A few summers back I was an intern for World Magazine and Dr. Marvin Olasky in Manhattan for three months. One of the other interns working there at the same time was Alisa Harris. Ms. Harris has written a book called Raised Right: How I Untangled My Faith From Politics.
I've yet to read the thing, but a new friend I met at The Acton Institute's summer conference back in June, Andrew Walker, has written a wonderful review of the book over at TheGospelCoalition.org and I highly recommend you check it out!
Harris gets a lot right in her book—namely, that “something is deeply wrong with the evangelical politics in which our childhood were immersed” (8). Her volume reminds us that however we vote, we must be vigilant and chastened in how we arrive at the decision. Truly, no party in American politics is the Christian party, for no party up to this point in time has adopted (nor should they) any particular religious creed into its platform. Her book offers both an important reminder in how Christians often wrongly use their rhetoric to support their positions and also a strong rebuke to the “politically obsessed.” She approvingly quotes Peggy Noonan, who warns, “Beware the politically obsessed. They are often bright and interesting, but they have something missing in their nature; there is a hole, an empty place, and they use politics to fill it up. It leaves them somehow misshapen.” A wise warning, indeed.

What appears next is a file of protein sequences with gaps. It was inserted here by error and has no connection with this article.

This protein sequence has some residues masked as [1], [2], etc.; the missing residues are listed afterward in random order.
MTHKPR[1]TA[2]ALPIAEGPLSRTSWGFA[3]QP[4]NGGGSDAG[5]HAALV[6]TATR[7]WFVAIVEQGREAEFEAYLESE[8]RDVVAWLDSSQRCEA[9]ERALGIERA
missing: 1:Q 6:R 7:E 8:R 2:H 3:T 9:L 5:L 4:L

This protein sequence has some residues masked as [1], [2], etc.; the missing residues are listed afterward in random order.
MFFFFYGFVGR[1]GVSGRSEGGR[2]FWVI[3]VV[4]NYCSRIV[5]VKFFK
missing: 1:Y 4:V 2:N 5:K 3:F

What the reader will notice, however, is that Harris’s call for love, justice, and a truce in the culture wars results in the now predictable angst-ridden liberalism. She may wish to escape such labels, but her voting record and newfound political principles reveal it. This story has been told before. Whether it be Donald Miller’s youthful protest, Anne Lamott’s introspective self-doubt, or Jim Wallis’s liberalism, Harris’s volume is but another in a long litany of what Marvin Olasky calls “self-hating evangelical” manifestos.
Give the full review a tumble, folks!